Courts & the Law, Defending Democracy, News

Guest columnist urges NC to stand with Forsyth judges in opposing judicial reform

A guest columnist in the Winston-Salem Journal last week encouraged North Carolina voters and their elected officials to stand together in opposing legislative attacks.

Linda Sutton was inspired by seeing five Forsyth County judges speak earlier this month at a “Fair Courts, Fair Votes” town hall in Winston-Salem.

The judges’ message was clear: our justice system exists so that everyone can rely on fair treatment from independent courts, but many in the legal community feel like that system is under attack.

[District Court] Judge [Gordon] Miller, a Republican and self-professed NRA member, told the packed room, “I’ve been practicing law for over 40 years … I don’t sit on the bench as a member of the NRA or a Republican, I sit there as a District Court judge … I disagree with the bills that have been proposed and I think they’re horrible ideas.”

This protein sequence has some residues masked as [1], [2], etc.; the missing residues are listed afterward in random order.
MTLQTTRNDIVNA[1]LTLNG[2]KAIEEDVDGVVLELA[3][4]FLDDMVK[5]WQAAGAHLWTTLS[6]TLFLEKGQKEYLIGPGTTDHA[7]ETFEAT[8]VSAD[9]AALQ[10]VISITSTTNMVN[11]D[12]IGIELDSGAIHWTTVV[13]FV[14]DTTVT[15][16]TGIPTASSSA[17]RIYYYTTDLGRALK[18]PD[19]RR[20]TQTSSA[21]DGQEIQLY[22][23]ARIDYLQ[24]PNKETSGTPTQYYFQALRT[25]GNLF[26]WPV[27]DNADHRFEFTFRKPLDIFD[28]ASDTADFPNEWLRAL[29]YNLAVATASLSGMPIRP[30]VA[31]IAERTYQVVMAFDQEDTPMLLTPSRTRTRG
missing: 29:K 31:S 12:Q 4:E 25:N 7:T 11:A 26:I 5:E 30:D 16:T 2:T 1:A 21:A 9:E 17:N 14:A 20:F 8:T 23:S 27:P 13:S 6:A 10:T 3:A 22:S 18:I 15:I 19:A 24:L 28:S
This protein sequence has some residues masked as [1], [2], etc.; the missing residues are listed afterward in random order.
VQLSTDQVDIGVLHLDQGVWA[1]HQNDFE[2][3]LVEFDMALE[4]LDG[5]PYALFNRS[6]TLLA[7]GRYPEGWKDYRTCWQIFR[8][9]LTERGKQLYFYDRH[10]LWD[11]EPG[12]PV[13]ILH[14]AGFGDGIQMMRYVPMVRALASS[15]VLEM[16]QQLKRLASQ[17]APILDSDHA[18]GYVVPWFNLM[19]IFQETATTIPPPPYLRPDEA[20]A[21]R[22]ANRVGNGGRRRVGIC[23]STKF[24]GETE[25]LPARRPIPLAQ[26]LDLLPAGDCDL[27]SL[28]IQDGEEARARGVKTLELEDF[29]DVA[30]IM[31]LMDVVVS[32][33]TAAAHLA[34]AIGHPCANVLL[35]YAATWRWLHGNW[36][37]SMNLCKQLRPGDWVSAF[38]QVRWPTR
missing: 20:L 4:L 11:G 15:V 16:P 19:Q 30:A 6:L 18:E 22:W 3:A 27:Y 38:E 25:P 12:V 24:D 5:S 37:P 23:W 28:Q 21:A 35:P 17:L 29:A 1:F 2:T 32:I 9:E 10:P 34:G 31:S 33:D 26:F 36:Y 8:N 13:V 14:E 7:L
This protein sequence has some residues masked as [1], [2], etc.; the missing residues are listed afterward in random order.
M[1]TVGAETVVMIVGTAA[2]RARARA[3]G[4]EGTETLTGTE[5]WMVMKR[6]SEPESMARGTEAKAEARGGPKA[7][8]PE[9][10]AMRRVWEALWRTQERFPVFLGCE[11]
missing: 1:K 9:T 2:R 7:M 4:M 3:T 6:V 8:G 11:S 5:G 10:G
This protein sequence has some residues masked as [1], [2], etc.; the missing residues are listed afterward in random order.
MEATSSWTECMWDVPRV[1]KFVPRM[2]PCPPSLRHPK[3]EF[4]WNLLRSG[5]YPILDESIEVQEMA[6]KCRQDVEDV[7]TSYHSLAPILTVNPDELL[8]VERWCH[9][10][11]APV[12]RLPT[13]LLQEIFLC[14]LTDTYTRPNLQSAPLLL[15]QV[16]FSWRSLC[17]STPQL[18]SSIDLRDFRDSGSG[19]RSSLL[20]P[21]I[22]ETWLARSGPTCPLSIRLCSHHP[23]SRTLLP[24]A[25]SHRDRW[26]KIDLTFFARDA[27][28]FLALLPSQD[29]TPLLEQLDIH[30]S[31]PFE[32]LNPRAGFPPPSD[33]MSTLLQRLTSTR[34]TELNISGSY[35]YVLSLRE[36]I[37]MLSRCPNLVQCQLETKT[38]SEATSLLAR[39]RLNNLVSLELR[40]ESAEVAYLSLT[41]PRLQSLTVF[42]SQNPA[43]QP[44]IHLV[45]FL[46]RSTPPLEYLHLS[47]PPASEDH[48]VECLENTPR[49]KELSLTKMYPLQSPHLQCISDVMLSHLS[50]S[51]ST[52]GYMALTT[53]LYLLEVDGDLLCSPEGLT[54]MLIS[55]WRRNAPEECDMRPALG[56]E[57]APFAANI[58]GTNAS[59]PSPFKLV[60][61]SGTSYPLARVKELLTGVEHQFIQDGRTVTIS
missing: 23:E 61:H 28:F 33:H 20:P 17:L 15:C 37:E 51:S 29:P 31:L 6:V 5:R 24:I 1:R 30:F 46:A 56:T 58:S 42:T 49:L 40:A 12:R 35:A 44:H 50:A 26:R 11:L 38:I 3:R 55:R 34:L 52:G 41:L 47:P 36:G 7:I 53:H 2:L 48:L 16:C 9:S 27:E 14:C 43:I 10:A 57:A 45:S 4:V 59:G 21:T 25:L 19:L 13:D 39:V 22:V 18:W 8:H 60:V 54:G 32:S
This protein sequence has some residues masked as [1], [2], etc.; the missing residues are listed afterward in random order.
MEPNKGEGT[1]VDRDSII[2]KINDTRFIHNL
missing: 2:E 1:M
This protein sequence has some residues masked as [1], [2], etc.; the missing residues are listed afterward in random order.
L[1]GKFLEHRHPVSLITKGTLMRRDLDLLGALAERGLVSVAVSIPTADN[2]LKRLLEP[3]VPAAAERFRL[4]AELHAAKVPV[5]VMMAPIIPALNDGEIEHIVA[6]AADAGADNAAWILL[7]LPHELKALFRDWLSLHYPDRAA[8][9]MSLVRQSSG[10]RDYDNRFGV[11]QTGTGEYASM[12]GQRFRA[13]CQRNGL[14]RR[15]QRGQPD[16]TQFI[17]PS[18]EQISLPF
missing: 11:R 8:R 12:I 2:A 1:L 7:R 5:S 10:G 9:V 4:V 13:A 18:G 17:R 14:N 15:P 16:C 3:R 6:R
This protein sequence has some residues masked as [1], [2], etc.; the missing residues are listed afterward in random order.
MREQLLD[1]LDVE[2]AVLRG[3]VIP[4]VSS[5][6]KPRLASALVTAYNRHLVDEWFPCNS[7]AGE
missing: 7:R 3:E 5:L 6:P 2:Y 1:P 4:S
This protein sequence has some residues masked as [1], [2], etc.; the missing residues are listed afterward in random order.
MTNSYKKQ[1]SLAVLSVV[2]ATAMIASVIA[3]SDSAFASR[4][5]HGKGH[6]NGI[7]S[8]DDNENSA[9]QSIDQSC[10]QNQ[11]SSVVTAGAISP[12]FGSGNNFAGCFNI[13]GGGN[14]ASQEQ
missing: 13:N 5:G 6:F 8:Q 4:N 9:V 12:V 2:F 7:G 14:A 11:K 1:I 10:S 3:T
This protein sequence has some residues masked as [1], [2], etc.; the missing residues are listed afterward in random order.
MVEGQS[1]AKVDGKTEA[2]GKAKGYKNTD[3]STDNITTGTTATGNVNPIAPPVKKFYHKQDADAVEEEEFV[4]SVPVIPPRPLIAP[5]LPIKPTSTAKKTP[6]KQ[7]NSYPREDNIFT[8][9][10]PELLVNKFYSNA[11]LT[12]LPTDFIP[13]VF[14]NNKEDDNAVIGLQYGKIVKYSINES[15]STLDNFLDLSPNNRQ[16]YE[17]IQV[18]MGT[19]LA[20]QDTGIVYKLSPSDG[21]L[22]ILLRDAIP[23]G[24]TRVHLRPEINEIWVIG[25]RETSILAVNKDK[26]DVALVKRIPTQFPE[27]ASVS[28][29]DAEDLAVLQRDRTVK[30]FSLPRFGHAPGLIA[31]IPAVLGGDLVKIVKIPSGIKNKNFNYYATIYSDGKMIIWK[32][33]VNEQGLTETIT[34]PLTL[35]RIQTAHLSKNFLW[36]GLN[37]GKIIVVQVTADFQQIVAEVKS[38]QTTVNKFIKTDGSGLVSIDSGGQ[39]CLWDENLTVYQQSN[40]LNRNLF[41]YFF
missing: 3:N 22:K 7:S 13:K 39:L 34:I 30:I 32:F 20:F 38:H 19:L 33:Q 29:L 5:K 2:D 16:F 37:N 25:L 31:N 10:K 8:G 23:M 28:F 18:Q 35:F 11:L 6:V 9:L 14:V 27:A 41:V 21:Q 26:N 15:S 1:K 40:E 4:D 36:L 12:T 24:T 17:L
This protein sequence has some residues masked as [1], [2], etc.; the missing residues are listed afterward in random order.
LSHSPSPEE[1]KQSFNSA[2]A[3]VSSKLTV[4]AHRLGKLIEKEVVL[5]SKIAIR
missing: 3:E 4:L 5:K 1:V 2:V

Over the last few years, politicians in Raleigh have pushed an array of proposals to strip our courts of their independence by radically altering the way North Carolina chooses judges. They’ve made our judicial elections partisan, eliminated the 2018 judicial primary and floated plans to gerrymander the voting districts for our courts or eliminate judicial elections altogether.

Sutton said she was proud of the judges for standing together and speaking out, and said it was time for elected officials to follow their lead by passing a resolution to oppose legislative judicial attacks.

Several cities and counties across the state, including in conservative, rural areas, have passed resolutions opposing judicial reform. You can read more about that here and here.

Sutton wrote that passing such a resolution could “send a strong message to politicians in Raleigh that, like one Beaufort County commissioner put it, ‘you don’t know our county the way we do.'” She called on commissioners to act now. Read the full column here.

I’m calling on Forsyth County commissioners to act now. And I’m asking my fellow Forsyth County residents to ask them to do the same (we’ve made it easy to contact our commissioners about this issue at demnc.co/fairforsyth).

With only a few weeks until the N.C. legislature reconvenes to take up these changes, it’s time for Forsyth County to do what it can to fight back. This week our judges stood up for us. It’s time we did the same for them and the people that they serve.

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